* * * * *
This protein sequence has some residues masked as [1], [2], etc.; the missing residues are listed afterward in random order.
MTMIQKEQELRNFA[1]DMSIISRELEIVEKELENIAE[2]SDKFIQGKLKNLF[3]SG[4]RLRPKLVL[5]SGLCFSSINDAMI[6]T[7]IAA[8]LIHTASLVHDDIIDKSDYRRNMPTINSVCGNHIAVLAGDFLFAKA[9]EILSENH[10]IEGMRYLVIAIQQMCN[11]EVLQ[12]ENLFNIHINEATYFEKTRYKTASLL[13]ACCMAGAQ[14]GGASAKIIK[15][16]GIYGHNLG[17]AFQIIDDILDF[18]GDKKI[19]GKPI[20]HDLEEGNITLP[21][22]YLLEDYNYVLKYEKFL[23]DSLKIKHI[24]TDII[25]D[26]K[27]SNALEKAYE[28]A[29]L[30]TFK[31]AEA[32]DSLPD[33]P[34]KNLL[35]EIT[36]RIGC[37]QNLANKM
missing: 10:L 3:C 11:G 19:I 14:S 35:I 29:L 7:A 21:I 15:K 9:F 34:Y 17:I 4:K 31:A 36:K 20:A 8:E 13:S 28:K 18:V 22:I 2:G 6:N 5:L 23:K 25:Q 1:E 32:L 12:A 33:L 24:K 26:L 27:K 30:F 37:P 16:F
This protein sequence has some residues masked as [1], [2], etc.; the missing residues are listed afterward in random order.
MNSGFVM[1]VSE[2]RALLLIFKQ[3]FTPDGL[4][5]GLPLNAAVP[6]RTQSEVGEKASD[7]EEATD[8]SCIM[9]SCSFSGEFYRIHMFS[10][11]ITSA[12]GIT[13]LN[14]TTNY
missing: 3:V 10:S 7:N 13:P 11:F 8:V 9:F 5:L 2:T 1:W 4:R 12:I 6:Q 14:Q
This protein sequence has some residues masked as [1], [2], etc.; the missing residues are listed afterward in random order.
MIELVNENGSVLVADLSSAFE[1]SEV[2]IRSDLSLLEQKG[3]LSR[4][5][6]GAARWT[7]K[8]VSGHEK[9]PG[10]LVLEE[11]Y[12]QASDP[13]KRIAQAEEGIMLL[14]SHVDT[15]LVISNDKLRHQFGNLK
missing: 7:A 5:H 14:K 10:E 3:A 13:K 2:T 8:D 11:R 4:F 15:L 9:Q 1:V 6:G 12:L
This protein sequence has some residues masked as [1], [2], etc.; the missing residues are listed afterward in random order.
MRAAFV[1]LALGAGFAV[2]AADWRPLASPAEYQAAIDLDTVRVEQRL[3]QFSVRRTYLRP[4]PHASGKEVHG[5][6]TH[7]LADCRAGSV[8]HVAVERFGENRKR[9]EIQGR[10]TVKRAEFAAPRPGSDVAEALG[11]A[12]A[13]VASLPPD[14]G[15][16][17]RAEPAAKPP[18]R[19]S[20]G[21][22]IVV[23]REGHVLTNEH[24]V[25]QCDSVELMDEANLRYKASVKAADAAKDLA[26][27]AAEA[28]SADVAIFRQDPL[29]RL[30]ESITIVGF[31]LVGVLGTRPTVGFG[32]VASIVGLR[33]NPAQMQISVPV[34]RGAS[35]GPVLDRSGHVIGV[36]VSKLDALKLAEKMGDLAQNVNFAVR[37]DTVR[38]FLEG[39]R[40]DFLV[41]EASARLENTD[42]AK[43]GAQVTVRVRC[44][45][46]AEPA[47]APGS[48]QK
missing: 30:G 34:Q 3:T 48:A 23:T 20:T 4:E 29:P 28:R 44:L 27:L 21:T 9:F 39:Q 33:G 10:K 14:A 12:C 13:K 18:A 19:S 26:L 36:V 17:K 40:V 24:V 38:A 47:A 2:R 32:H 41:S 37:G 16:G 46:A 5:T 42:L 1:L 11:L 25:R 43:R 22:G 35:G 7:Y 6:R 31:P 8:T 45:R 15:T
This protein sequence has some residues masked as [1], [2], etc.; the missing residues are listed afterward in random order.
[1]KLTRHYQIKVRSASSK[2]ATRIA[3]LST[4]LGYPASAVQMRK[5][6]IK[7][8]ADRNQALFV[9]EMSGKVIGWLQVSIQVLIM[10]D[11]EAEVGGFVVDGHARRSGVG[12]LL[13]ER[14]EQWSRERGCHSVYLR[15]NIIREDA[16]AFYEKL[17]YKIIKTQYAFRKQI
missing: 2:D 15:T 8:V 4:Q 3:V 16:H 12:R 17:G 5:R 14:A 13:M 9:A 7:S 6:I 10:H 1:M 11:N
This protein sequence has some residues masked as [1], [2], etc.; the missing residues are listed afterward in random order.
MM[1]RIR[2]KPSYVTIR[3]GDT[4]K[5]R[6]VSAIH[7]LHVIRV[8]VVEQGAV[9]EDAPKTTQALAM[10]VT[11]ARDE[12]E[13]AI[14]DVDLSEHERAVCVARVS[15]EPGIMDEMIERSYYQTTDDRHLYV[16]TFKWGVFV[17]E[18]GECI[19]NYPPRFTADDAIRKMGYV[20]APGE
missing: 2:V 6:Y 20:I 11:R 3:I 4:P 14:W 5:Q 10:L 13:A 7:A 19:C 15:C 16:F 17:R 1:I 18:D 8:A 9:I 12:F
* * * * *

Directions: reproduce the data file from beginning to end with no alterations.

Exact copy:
This protein sequence has some residues masked as [1], [2], etc.; the missing residues are listed afterward in random order.
MTMIQKEQELRNFA[1]DMSIISRELEIVEKELENIAE[2]SDKFIQGKLKNLF[3]SG[4]RLRPKLVL[5]SGLCFSSINDAMI[6]T[7]IAA[8]LIHTASLVHDDIIDKSDYRRNMPTINSVCGNHIAVLAGDFLFAKA[9]EILSENH[10]IEGMRYLVIAIQQMCN[11]EVLQ[12]ENLFNIHINEATYFEKTRYKTASLL[13]ACCMAGAQ[14]GGASAKIIK[15][16]GIYGHNLG[17]AFQIIDDILDF[18]GDKKI[19]GKPI[20]HDLEEGNITLP[21][22]YLLEDYNYVLKYEKFL[23]DSLKIKHI[24]TDII[25]D[26]K[27]SNALEKAYE[28]A[29]L[30]TFK[31]AEA[32]DSLPD[33]P[34]KNLL[35]EIT[36]RIGC[37]QNLANKM
missing: 10:L 3:C 11:G 19:I 14:S 35:I 29:L 7:A 21:I 15:K 9:F 34:Y 17:I 4:K 31:A 36:K 20:A 8:E 13:S 28:K 18:V 22:I 2:G 6:N 5:L 23:K 25:Q 1:E 32:L 12:A 33:L 24:K 26:L 27:K 30:F 37:P 16:F
This protein sequence has some residues masked as [1], [2], etc.; the missing residues are listed afterward in random order.
MNSGFVM[1]VSE[2]RALLLIFKQ[3]FTPDGL[4][5]GLPLNAAVP[6]RTQSEVGEKASD[7]EEATD[8]SCIM[9]SCSFSGEFYRIHMFS[10][11]ITSA[12]GIT[13]LN[14]TTNY
missing: 3:V 10:S 7:N 13:P 11:F 8:V 9:F 5:L 2:T 1:W 4:R 12:I 6:Q 14:Q
This protein sequence has some residues masked as [1], [2], etc.; the missing residues are listed afterward in random order.
MIELVNENGSVLVADLSSAFE[1]SEV[2]IRSDLSLLEQKG[3]LSR[4][5][6]GAARWT[7]K[8]VSGHEK[9]PG[10]LVLEE[11]Y[12]QASDP[13]KRIAQAEEGIMLL[14]SHVDT[15]LVISNDKLRHQFGNLK
missing: 7:A 5:H 14:K 10:E 3:A 13:K 2:T 8:D 11:R 4:F 15:L 9:Q 1:V 6:G 12:L
This protein sequence has some residues masked as [1], [2], etc.; the missing residues are listed afterward in random order.
MRAAFV[1]LALGAGFAV[2]AADWRPLASPAEYQAAIDLDTVRVEQRL[3]QFSVRRTYLRP[4]PHASGKEVHG[5][6]TH[7]LADCRAGSV[8]HVAVERFGENRKR[9]EIQGR[10]TVKRAEFAAPRPGSDVAEALG[11]A[12]A[13]VASLPPD[14]G[15][16][17]RAEPAAKPP[18]R[19]S[20]G[21][22]IVV[23]REGHVLTNEH[24]V[25]QCDSVELMDEANLRYKASVKAADAAKDLA[26][27]AAEA[28]SADVAIFRQDPL[29]RL[30]ESITIVGF[31]LVGVLGTRPTVGFG[32]VASIVGLR[33]NPAQMQISVPV[34]RGAS[35]GPVLDRSGHVIGV[36]VSKLDALKLAEKMGDLAQNVNFAVR[37]DTVR[38]FLEG[39]R[40]DFLV[41]EASARLENTD[42]AK[43]GAQVTVRVRC[44][45][46]AEPA[47]APGS[48]QK
missing: 30:G 34:Q 3:T 48:A 23:T 20:T 4:E 29:P 28:R 44:L 27:L 21:T 9:F 39:Q 33:G 10:K 14:A 12:C 13:K 18:A 19:S 26:L 36:V 17:K 40:V 24:V 38:A 47:A 2:R 32:H 41:S 37:G 16:G 46:A 5:T 42:L 1:L 11:L 25:R 43:R 22:G 35:G 7:Y 6:R 31:P 8:T 45:R 15:T
This protein sequence has some residues masked as [1], [2], etc.; the missing residues are listed afterward in random order.
[1]KLTRHYQIKVRSASSK[2]ATRIA[3]LST[4]LGYPASAVQMRK[5][6]IK[7][8]ADRNQALFV[9]EMSGKVIGWLQVSIQVLIM[10]D[11]EAEVGGFVVDGHARRSGVG[12]LL[13]ER[14]EQWSRERGCHSVYLR[15]NIIREDA[16]AFYEKL[17]YKIIKTQYAFRKQI
missing: 2:D 15:T 8:V 4:Q 3:V 16:H 12:R 17:G 5:R 14:A 13:M 9:A 7:S 6:I 10:H 1:M 11:N
This protein sequence has some residues masked as [1], [2], etc.; the missing residues are listed afterward in random order.
MM[1]RIR[2]KPSYVTIR[3]GDT[4]K[5]R[6]VSAIH[7]LHVIRV[8]VVEQGAV[9]EDAPKTTQALAM[10]VT[11]ARDE[12]E[13]AI[14]DVDLSEHERAVCVARVS[15]EPGIMDEMIERSYYQTTDDRHLYV[16]TFKWGVFV[17]E[18]GECI[19]NYPPRFTADDAIRKMGYV[20]APGE
missing: 2:V 6:Y 20:I 11:R 3:I 4:P 14:W 5:Q 10:L 13:A 7:A 19:C 15:C 16:F 17:R 1:I 18:D 8:A 9:I 12:F